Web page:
Unilever, Unilever, Unilever. The company that brought us the marketing triumphs of Slimfast formula for fatties, and Lynx/Axe perfumed men’s body products.
Now Unilever had rebranded hair-product range Suave for the noughties, with their “Pretty Mommy Movement” (retch). The catchphrases?
“Be a model mom”.
“No matter what kind of hair you have, there’s a Suave Professionals line to help you avoid the postpartum ponytail at all costs.”
“89% of moms admit they’ve let themselves go. 100% can get themselves back.”
This campaign berates white/het/married/middle-class/NorthAmerican mothers for falling wholesale off the femme-drag consumer bandwagon and “letting themselves go”. There’s just no way to say that without a disapproving “tut” and a lowered-voice gossip-whisper, is there? “Oh, Lauredhel? She’s let herself go. Such a shame, she could be so pretty, if only she’d take care of herself.”
It’s a not-so-new Fifties twist on the madonna-whore double-bind. Whatever women do within the two choices available to them, they’re to blame for the unthinkably dreadful consequences. Either minister attentively to your family and let yourself go, or engage in a high-maintenance, time-consuming beauty/sexiness regime while neglecting your duties to your poor floundering helpless family. Well, Suave is here to tell us we not only can do both (Hoorah, how empowering!), but we have a responsibility to do both. Being a non-sexxxay but attentive domestic-goddess momwife is no longer an Approved Womanly Status. A responsibility to who, I wonder? We’re not only depriving our husbands of wifey sexbotty goodness, but we’re embarrassing our kids in public by not being yummy mummies, and we’re just generally recklessly being eyesores when daring to show our un-primped locks in public.
Not only that – but performing the sexbot routine is somehow twisted around into not only a woman’s duty to family but a duty to herself, the one thing a momslave is permitted to do “for herself” (huh?) in a day. Under the Suavoscope, we’re not granted meaningful non-domestic work, friends, hobbies, sports, or activism. We’re offered the latitude of not feeling fulfilled with 100% full-time motherhood, but the only out involves submitting to dead-eyed ‘n’ shiny-haired corporate compliance after being benevolently bestowed with the “luxury” of having five minutes cuddled up to a curling iron and a bottle of hairspray.
So. Suave.com. It’s Flash-fucked, so I’ve grabbed some screenshots for you. The main thrust of the campaign involves the use of a pile of tut-tutting “statistics” to lecture us faux-sympathetically on exactly how negligent we’ve been of our feminine duties. Be warned, the colour scheme and graphics are of a cutesy-wutesiness typically reserved for Care Bears and toy stripper-poles.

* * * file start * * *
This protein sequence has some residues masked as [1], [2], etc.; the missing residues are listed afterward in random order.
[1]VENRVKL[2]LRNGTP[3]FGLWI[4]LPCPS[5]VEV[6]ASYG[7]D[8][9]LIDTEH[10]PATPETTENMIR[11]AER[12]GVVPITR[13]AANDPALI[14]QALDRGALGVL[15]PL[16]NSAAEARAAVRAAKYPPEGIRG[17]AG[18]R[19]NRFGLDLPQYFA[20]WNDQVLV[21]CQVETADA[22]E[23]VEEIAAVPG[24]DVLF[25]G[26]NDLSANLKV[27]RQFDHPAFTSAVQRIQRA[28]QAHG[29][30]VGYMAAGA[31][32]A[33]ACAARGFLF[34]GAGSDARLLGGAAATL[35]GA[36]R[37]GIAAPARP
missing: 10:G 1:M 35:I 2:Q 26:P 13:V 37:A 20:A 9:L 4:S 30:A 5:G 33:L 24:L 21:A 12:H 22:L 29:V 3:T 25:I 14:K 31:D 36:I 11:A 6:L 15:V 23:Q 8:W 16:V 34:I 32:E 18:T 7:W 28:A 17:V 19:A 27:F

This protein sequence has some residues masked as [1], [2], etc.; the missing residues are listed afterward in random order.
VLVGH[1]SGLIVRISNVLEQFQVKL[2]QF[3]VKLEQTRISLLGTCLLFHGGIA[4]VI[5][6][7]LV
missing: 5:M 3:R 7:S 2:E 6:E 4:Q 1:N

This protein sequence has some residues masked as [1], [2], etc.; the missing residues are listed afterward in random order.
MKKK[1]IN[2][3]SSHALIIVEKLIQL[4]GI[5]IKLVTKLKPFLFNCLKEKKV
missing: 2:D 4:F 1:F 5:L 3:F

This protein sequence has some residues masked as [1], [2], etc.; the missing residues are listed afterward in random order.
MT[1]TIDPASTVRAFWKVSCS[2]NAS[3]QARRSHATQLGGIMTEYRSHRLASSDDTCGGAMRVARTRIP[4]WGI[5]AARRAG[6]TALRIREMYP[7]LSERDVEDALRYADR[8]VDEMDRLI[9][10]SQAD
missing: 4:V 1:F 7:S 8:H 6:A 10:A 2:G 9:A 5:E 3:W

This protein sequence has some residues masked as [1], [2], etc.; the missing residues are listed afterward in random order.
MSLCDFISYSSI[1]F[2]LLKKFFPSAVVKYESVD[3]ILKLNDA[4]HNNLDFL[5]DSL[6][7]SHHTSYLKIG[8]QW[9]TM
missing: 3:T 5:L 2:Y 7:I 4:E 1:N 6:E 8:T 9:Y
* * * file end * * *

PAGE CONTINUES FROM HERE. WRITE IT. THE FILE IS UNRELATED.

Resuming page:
“The average mom devotes 87.9 minutes a day to meals and only 4.2 minutes to her hair.”
“When listing her priorities, the average mom ranks doing the floors higher than doing her hair.”
“The average mom spends 3.2 hours per week doing laundry and only 72 minutes on her hair.”
“Doing dishes accounts for 3% of the average mom’s day. Doing her hair, 1%.”
“The average mom will turn on her burners 718 times per year. She’ll turn on her curling iron only 134 times.”
I don’t know about you, but I reacted to these “statistics” with a spectrum of responses ranging from “Yeah, that sounds about right”, to “Well, no, my partner does most of that”, and “Curling iron? What’s a curling iron and why would I turn it on 134 times a year?” I have a feeling I’m supposed to be gasping and sprinting to the mirror, clutching my postpartum ponytail in one hand and my pearls in the other, in a scandalised “Oh my god, I forgot to fold, spindle and mutilate my hair!” parody of Munch’s Scream. But I just can’t seem to muster the dismay.
The Canadian Suave campaign goes a step further again, right into classic PUA (Pick-Up Artist) techniques like “negging”. Negging is one method misogynistic little wankstains use to pick up women in bars: they offer an inept compliment, then turn around and slam a woman’s appearance. Apparently making sure a woman knows she’s nothing special to look at is a sure-fired way to make her slavishly fascinated by a PUA’s Axe-soaked aura. So, Suave’s Tip #6?
“You Used to Have Sculpted Arms, Now it’s Sculpted Hair!
You may have kissed stomach definition good-bye, but say hello to instant definition for your hair. “
And computer wallpapers? Suave has got your computer wallpapers right here. Just in case you’re a bit tired of that beautiful sunset or snowy mountain scene or photos of your kids, you too can have vomitous violet advertisements on the computer you only use to obtain essential haircare information and floor-waxing pointers. The wallpapers feature these inspirational mantras:
“Put the Va-Va-Voom in Minivan”
“Wear R-rated hair for your G-rated life”
And women are not just responsible for maintaining our own shiny, silky hair and bootylicious come-hither looks. We’re responsible for the glossiness and bouquet of the men and children in our lives, too.
“Flaunt the squeaky cleanest family on the block. Yes it is possible for your kids and their daddy to look and smell like they just stepped out of a photo shoot. If you can convince them to hop into the tub or shower, we’ll take care of the rest with hair and skin care formulated just for them.”
Because FSM forbid they take responsibility for their own damn personal hygiene when there’s a personal bodyservant just begging to do it for them.